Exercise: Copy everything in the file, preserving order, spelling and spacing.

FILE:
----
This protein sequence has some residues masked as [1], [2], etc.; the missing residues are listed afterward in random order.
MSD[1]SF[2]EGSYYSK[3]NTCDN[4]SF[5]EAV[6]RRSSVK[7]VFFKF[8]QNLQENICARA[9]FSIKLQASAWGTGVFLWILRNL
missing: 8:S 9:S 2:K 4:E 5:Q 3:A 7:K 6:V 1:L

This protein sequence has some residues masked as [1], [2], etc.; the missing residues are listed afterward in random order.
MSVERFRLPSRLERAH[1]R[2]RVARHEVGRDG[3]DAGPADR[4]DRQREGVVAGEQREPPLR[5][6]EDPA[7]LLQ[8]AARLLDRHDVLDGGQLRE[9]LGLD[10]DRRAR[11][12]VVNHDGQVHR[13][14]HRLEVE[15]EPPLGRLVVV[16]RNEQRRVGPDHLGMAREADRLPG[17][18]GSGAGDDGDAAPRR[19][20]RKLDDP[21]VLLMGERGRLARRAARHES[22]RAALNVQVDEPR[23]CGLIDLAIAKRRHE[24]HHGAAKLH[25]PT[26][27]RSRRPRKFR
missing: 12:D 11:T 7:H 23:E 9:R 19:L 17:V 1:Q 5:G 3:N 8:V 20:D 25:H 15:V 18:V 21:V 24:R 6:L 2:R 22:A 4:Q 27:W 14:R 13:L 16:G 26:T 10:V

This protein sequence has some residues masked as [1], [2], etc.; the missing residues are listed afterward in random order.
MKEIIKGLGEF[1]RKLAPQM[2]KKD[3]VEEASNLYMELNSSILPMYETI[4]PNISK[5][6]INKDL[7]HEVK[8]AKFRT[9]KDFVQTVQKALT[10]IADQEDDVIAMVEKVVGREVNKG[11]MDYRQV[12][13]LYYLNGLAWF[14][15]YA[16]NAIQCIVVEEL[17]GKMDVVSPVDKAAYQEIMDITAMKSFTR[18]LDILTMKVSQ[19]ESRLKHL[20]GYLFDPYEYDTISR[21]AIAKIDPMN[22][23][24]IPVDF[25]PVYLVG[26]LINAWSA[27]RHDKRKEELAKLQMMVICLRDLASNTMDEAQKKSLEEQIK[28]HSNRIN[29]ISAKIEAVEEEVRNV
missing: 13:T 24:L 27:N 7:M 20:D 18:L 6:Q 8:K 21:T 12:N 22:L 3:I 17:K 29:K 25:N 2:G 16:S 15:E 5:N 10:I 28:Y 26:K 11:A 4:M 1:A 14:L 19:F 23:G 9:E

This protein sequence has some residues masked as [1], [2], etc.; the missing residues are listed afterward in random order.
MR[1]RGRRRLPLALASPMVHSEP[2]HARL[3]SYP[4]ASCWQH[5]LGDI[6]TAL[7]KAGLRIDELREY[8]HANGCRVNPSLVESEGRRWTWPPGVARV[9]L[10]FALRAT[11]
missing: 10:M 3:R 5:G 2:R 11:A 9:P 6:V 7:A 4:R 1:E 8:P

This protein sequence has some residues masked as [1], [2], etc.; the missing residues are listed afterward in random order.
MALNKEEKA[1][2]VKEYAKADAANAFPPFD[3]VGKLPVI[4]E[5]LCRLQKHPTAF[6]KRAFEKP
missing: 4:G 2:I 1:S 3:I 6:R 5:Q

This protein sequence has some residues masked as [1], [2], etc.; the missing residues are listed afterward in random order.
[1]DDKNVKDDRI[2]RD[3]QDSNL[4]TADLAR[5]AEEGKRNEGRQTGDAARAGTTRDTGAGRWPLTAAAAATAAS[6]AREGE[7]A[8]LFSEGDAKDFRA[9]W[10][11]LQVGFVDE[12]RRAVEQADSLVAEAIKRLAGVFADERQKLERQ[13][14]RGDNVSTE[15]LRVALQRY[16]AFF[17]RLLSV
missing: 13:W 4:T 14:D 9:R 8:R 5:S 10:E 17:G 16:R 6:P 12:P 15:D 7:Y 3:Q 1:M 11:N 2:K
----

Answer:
This protein sequence has some residues masked as [1], [2], etc.; the missing residues are listed afterward in random order.
MSD[1]SF[2]EGSYYSK[3]NTCDN[4]SF[5]EAV[6]RRSSVK[7]VFFKF[8]QNLQENICARA[9]FSIKLQASAWGTGVFLWILRNL
missing: 8:S 9:S 2:K 4:E 5:Q 3:A 7:K 6:V 1:L

This protein sequence has some residues masked as [1], [2], etc.; the missing residues are listed afterward in random order.
MSVERFRLPSRLERAH[1]R[2]RVARHEVGRDG[3]DAGPADR[4]DRQREGVVAGEQREPPLR[5][6]EDPA[7]LLQ[8]AARLLDRHDVLDGGQLRE[9]LGLD[10]DRRAR[11][12]VVNHDGQVHR[13][14]HRLEVE[15]EPPLGRLVVV[16]RNEQRRVGPDHLGMAREADRLPG[17][18]GSGAGDDGDAAPRR[19][20]RKLDDP[21]VLLMGERGRLARRAARHES[22]RAALNVQVDEPR[23]CGLIDLAIAKRRHE[24]HHGAAKLH[25]PT[26][27]RSRRPRKFR
missing: 12:D 11:T 7:H 23:E 9:R 19:L 17:V 1:Q 5:G 3:N 8:V 20:D 25:H 15:V 18:V 21:V 24:R 6:L 2:R 22:A 4:Q 27:W 14:R 13:L 16:G 26:T 10:V

This protein sequence has some residues masked as [1], [2], etc.; the missing residues are listed afterward in random order.
MKEIIKGLGEF[1]RKLAPQM[2]KKD[3]VEEASNLYMELNSSILPMYETI[4]PNISK[5][6]INKDL[7]HEVK[8]AKFRT[9]KDFVQTVQKALT[10]IADQEDDVIAMVEKVVGREVNKG[11]MDYRQV[12][13]LYYLNGLAWF[14][15]YA[16]NAIQCIVVEEL[17]GKMDVVSPVDKAAYQEIMDITAMKSFTR[18]LDILTMKVSQ[19]ESRLKHL[20]GYLFDPYEYDTISR[21]AIAKIDPMN[22][23][24]IPVDF[25]PVYLVG[26]LINAWSA[27]RHDKRKEELAKLQMMVICLRDLASNTMDEAQKKSLEEQIK[28]HSNRIN[29]ISAKIEAVEEEVRNV
missing: 13:T 24:L 27:N 7:M 20:D 18:L 6:Q 8:K 21:T 12:N 22:L 3:I 17:K 29:K 25:N 2:G 16:S 15:E 5:N 10:I 28:Y 26:K 11:A 4:M 1:A 14:L 19:F 23:G 9:E

This protein sequence has some residues masked as [1], [2], etc.; the missing residues are listed afterward in random order.
MR[1]RGRRRLPLALASPMVHSEP[2]HARL[3]SYP[4]ASCWQH[5]LGDI[6]TAL[7]KAGLRIDELREY[8]HANGCRVNPSLVESEGRRWTWPPGVARV[9]L[10]FALRAT[11]
missing: 10:M 3:R 5:G 2:R 11:A 9:P 6:V 7:A 4:R 1:E 8:P

This protein sequence has some residues masked as [1], [2], etc.; the missing residues are listed afterward in random order.
MALNKEEKA[1][2]VKEYAKADAANAFPPFD[3]VGKLPVI[4]E[5]LCRLQKHPTAF[6]KRAFEKP
missing: 4:G 2:I 1:S 3:I 6:R 5:Q

This protein sequence has some residues masked as [1], [2], etc.; the missing residues are listed afterward in random order.
[1]DDKNVKDDRI[2]RD[3]QDSNL[4]TADLAR[5]AEEGKRNEGRQTGDAARAGTTRDTGAGRWPLTAAAAATAAS[6]AREGE[7]A[8]LFSEGDAKDFRA[9]W[10][11]LQVGFVDE[12]RRAVEQADSLVAEAIKRLAGVFADERQKLERQ[13][14]RGDNVSTE[15]LRVALQRY[16]AFF[17]RLLSV
missing: 13:W 4:T 14:D 9:R 8:R 5:S 10:E 17:G 16:R 6:P 12:P 15:D 7:Y 3:Q 1:M 11:N 2:K